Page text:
Laser Saccades

Introduction

This activity works well as an adjunct to Laser Tracing (while you have the lasers out, might as well throw this in). Like Light Tracing, the laser spot provides a strong visual stimulus for fusion and feedback. It’s easy to see if you’re seeing double, even in bright lighting, and it’s also easy to see if you’re off target. This activity requires two laser pointers, readily available for $20 or less at electronics stores like Radio Shack / The Source, and often at big box stores like Wal Mart.

This activity encourages visual motor integration, visual tracking and search, as well fused vision (both eyes on one target) at near distances. There is a strong saccadic component here as the child is required to play ‘tag’ with the therapist, either on a wall or on a table.

Method/Procedure

The play begins with the therapist and child sitting side by side. A midline is established directly in front of the players. This can be a mark on a wall, a light switch, a door frame, or whatever you like. This activity can be played at a table as well, in which case the midline would be some mark on a paper, etc. It is important to delimit how far out from center you will go, and it is recommended you keep this to around 30 degrees or less, meaning 15 degrees to the left and right of the midline. This is ‘in bounds’.

The therapists moves his spot within the allowed space, the child ‘touches’ the therapists spot with his own. Immediately the therapist will move the spot to the other side of the midline, and the child again touches the spot as quickly and accurately as possible. The play continues like this for a given period of time.

The child uses the dominant hand, alternating to the non-dominant hand 10% of the time.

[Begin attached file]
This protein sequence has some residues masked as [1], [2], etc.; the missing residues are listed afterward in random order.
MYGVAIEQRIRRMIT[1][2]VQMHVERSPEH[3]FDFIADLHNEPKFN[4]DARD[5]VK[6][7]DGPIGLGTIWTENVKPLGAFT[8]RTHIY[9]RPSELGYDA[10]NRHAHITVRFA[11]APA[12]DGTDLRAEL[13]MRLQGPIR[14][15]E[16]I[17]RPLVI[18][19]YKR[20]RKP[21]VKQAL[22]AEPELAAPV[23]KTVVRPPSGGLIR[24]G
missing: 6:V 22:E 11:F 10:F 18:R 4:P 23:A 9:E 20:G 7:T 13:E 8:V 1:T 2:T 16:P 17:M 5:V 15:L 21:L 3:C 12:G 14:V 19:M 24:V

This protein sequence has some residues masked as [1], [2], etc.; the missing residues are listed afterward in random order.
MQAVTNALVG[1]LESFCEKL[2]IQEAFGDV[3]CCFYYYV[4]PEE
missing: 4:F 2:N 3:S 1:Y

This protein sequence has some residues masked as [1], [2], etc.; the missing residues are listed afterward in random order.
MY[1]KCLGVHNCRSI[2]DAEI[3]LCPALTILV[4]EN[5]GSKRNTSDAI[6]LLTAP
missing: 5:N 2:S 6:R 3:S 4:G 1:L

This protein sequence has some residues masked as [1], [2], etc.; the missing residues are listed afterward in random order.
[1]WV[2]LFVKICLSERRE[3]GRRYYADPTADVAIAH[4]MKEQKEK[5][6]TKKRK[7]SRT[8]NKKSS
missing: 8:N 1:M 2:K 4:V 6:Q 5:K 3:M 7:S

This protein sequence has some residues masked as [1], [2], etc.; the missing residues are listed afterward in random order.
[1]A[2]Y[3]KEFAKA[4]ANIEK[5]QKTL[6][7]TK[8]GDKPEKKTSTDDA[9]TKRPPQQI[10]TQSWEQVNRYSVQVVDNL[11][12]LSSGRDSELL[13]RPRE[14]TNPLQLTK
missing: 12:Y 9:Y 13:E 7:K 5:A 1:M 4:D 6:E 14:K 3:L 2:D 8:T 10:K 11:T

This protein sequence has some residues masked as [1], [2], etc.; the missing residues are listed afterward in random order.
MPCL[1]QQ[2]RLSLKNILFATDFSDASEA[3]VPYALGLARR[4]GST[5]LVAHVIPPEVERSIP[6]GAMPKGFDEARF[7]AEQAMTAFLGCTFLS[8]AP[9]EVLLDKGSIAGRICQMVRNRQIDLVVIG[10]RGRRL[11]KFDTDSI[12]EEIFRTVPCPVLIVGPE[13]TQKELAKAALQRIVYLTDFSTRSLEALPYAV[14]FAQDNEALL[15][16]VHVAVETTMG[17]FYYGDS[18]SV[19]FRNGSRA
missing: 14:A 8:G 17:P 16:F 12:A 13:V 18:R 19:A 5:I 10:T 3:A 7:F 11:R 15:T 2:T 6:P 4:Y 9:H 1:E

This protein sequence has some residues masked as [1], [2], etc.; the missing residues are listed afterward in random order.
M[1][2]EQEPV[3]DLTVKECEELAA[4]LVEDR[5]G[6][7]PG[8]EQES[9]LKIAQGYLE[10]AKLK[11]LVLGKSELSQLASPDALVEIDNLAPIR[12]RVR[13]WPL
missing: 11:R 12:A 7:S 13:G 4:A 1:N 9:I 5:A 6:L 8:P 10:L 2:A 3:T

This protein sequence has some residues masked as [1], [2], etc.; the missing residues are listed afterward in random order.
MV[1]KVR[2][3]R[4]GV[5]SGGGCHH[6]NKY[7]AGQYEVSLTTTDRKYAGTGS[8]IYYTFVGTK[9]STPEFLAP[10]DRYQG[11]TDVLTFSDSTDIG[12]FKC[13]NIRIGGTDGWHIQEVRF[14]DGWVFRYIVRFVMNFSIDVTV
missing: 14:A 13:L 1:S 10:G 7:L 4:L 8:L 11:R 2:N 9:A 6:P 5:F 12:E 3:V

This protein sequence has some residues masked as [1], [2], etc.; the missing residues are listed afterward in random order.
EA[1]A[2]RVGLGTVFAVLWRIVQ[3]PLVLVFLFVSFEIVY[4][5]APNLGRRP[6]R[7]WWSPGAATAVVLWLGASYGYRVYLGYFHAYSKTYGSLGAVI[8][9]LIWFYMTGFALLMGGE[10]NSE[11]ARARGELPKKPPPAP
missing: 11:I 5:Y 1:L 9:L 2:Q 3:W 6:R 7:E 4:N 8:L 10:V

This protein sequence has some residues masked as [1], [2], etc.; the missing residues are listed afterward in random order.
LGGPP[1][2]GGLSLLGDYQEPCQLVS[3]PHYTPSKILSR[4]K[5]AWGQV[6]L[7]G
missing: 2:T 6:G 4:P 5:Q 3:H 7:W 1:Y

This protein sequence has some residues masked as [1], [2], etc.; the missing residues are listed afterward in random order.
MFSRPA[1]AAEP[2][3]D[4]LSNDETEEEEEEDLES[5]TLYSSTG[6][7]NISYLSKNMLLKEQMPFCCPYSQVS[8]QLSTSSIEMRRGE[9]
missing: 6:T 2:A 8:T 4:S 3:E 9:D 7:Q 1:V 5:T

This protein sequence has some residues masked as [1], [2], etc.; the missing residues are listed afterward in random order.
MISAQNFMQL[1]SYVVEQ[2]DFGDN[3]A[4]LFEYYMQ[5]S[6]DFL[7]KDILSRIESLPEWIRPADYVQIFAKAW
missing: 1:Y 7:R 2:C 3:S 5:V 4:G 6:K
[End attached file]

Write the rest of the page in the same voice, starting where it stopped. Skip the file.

• The child should be sitting erect (see Visual Hygiene for tips) with the laser pointer held in a standard pencil grip. Modify if this is too difficult.
  • If you are working at a table, a slant board is ideal, or you can make a mock up by laying a kitchen cutting board against a large book, slanting towards the child.
  • Vary the span of the jumps you make as the therapist. Keep things changing, sometimes with very narrow jumps close to the midline, and other times with wider jumps nearer to the ‘out of bounds’ markers you have established.
  • Ensure the child’s head is steady and only the eyes are moving. You can use a small headlamp (like for cyclists/mountaineering) with a narrow beam to help with this. Have the child target a point on the desk or wall with the headlamp and keep it there while he does the activity.

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  • Go slow at first, then ramp up the speed.
  • Consider using a Metronome to promote predictability. A slow pace like 50-60 bpm can be a good start, then speed things up by 10 bpm up to 120 bpm.
  • You can modify the above by having the child target certain fixed objects in sequence, like letters on a wall (as opposed to moving your own point as the target). Again, use the metronome to keep the beat.
  • The ultimate load on this activity is to have the child do the targeting through a mirror, like a small stand mirror that can be placed on the table if targeting at a table. You can also do this in a room where there is a wall mirror and trace larger objects through the reflection such as windows, furniture, doors.
  • Be sure to patch according to your doctor’s directions.
  • Have the child work the non-dominant hand 10-25% of the time.

 

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